March 1, 2021

The airline industry asks Latin America to reactivate airports and flights



The International Air Transport Association (IATA) urged Latin American countries this Thursday to implement the sanitary protocols approved by the International Civil Aviation Organization (ICAO) and to reactivate the air sector in the region to avoid a collapse of the airlines. .

IATA Vice President for the Americas, Peter Cerdá, stressed today at a press conference that “the sector is ready to reactivate” at a time when the fourth month of unemployment caused by the spread of the pandemic of COVID-19.

Cerdá admitted that “Latin America is right now the epicenter of the pandemic,” although he showed confidence that “with ICAO protocols, you can fly safely.”

IATA, which groups commercial airlines, indicated that it expects that the impact of the aviation sector slowdown in Latin America and the Caribbean as a result of COVID-19 will cost the region 4.1 million jobs and 98,000 millions of dollars.

For example in Argentina, IATA estimates that the country’s airlines will stop receiving 3,280 million dollars, which will reduce their income in 2020 compared to 2019 by 65%. The break in the sector will mean the elimination of 19,800 direct jobs.

In Brazil, revenues will fall by 53%, which will mean that airlines will stop receiving 10.21 billion dollars. In addition, 81,200 direct jobs will be lost.

But IATA warned that for the Brazilian economy as a whole, the air hiatus will mean 6.250 million dollars and 299,700 jobs for the country.

“The situation is extremely delicate in Latin America,” added Cerdá, who also requested “urgent” financial support for the airlines. According to IATA data, the financial aid offered by the countries of the region to airlines is only 1% of their operating income in 2019.

IATA contrasted this figure with 25% in North America, 15% in Europe and 10% in Asia-Pacific.

ARGENTINA

Cerdá pointed out that IATA held a “very transparent” meeting with the country’s authorities today during which the restoration of international and domestic flights and aid to the sector were discussed.

The IATA representative indicated that, so far, Buenos Aires has not yet formalized the financial support that it will offer to the sector and assured that the association “will continue to look for alternatives.”

IATA also said that they are “on the right track” and put as a model for other countries the decision of the Argentine authorities to regularize repatriation flights during the months of July and August.

“We support it 100% and we would expect other countries to do the same,” said Cerdá.

CHILE

The IATA vice president said they are in talks with the Chilean authorities to establish a protocol to reactivate the flights.

Regarding financial aid, Cerdá pointed out that they are waiting for the Government to communicate the adopted formulas, which can be the reduction of airport or navigation costs.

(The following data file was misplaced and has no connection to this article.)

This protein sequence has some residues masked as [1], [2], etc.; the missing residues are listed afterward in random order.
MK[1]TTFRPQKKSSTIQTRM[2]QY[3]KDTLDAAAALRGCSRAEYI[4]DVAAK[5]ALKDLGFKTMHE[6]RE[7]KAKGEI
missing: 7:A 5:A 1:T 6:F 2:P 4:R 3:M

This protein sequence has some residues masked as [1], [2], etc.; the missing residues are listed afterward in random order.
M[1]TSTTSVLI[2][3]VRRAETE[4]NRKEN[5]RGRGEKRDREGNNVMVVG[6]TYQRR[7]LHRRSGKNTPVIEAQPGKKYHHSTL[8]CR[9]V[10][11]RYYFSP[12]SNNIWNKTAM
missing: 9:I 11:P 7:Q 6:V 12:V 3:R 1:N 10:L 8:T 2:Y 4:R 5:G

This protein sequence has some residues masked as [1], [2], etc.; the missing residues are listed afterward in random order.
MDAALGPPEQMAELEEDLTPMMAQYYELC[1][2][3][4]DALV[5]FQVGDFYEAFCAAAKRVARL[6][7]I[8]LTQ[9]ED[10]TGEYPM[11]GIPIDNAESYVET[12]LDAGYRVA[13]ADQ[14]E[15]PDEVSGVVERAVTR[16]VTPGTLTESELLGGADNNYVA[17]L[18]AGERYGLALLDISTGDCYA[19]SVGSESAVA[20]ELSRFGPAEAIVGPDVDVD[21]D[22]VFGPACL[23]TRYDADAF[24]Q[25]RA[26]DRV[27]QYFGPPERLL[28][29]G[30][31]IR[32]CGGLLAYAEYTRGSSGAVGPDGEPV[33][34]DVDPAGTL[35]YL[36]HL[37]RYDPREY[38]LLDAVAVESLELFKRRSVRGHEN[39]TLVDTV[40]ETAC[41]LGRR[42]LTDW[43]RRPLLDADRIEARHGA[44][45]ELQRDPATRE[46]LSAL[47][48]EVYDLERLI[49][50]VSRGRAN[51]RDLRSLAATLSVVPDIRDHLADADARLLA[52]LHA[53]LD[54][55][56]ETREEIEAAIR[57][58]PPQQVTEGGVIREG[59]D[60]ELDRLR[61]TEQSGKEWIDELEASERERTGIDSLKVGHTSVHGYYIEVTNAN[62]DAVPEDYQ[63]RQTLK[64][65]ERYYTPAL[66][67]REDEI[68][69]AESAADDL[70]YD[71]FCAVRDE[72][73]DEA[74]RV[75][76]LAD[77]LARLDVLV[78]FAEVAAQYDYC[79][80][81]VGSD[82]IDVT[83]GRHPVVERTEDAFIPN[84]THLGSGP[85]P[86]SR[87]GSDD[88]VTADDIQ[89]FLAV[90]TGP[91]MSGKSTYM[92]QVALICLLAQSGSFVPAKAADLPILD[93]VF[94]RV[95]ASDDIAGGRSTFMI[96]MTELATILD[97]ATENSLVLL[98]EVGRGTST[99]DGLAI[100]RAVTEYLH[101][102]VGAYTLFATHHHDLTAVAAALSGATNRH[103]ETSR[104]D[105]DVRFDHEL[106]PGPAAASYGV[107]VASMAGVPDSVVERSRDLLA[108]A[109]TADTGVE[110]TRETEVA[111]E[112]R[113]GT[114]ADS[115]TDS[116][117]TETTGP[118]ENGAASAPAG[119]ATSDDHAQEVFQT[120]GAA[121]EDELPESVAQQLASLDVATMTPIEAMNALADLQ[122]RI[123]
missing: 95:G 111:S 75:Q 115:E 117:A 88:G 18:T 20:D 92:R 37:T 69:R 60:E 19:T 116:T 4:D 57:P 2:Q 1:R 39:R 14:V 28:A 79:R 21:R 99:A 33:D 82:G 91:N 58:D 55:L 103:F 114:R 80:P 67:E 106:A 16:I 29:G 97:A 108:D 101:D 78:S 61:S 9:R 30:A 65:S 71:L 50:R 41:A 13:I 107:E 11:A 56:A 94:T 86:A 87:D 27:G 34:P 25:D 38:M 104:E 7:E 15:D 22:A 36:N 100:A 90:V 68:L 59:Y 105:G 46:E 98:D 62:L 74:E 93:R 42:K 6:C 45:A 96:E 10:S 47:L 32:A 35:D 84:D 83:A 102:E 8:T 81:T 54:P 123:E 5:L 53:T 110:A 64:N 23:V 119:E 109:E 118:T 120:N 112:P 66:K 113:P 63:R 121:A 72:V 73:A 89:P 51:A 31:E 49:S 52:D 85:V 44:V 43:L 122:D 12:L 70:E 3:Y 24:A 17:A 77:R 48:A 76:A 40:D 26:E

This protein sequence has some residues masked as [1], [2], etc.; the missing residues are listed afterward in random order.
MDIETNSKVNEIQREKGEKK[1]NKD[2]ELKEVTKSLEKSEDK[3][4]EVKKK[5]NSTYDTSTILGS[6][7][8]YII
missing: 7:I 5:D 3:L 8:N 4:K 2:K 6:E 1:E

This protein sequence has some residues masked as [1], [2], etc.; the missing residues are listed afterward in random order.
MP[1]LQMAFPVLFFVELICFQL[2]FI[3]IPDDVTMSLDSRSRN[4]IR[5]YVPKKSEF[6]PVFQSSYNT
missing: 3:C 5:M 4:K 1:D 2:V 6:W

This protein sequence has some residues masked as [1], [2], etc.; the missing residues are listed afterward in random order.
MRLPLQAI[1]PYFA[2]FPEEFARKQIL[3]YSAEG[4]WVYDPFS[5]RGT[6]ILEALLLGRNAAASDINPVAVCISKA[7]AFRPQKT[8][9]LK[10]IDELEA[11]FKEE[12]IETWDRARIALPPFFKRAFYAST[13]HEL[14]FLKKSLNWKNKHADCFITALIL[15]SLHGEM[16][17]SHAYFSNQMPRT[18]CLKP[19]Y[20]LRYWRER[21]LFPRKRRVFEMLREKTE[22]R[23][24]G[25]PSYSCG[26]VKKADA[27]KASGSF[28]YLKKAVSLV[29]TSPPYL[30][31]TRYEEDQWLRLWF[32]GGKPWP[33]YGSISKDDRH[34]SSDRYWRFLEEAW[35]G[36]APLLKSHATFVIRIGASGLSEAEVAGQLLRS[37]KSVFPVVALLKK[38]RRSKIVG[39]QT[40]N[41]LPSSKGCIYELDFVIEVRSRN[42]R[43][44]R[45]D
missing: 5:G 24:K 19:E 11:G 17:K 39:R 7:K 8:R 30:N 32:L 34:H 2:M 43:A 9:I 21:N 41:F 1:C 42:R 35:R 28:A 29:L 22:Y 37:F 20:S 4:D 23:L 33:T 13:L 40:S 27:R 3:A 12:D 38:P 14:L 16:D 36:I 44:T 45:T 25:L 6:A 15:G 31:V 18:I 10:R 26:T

COLOMBIA

Although Cerdá expressed his general satisfaction with the level of collaboration achieved between IATA and the Colombian authorities, the director said he was “concerned” that the ICAO protocols remain unapproved one month after its completion.

IATA wants Colombia to establish “concrete dates” for the resumption of domestic flights and said that the pilot flights proposed by the authorities “will not work.”

Likewise, Cerdá rejected the validity of operating from secondary airports and demanded the opening of the Bogotá airport. “There is frustration in the industry,” he said.

PANAMA

Cerdá said he is confident that the Panamanian authorities will not extend the restrictive measures in the air sector again and instead adopt the ICAO health protocols.

“We call on the Panamanian government to implement these protocols and to establish a restart date that does not go beyond the date that has been established, at the end of July,” he explained.

MEXICO

IATA called Mexico “one of the airport leaders in the region”, which has granted aid to reduce additional costs for airlines.

But Cerdá requested the reopening of the Cancun airport because “it plays a very important role in the recovery of the country’s economy, tourism and air transport. It is the only thing pending.”

Cerdá added that “the negotiations are on the right track” and that there is still talk of “opportunities” regarding taxes and other costs.

IATA also expressed its rejection of countries charging the costs of COVID-19 tests carried out at airports to establish whether they can board.

Finally, the agency also said that it has no problem in states reincorporating into the capital of airlines, as is happening in Europe and North America, if this guarantees their viability.

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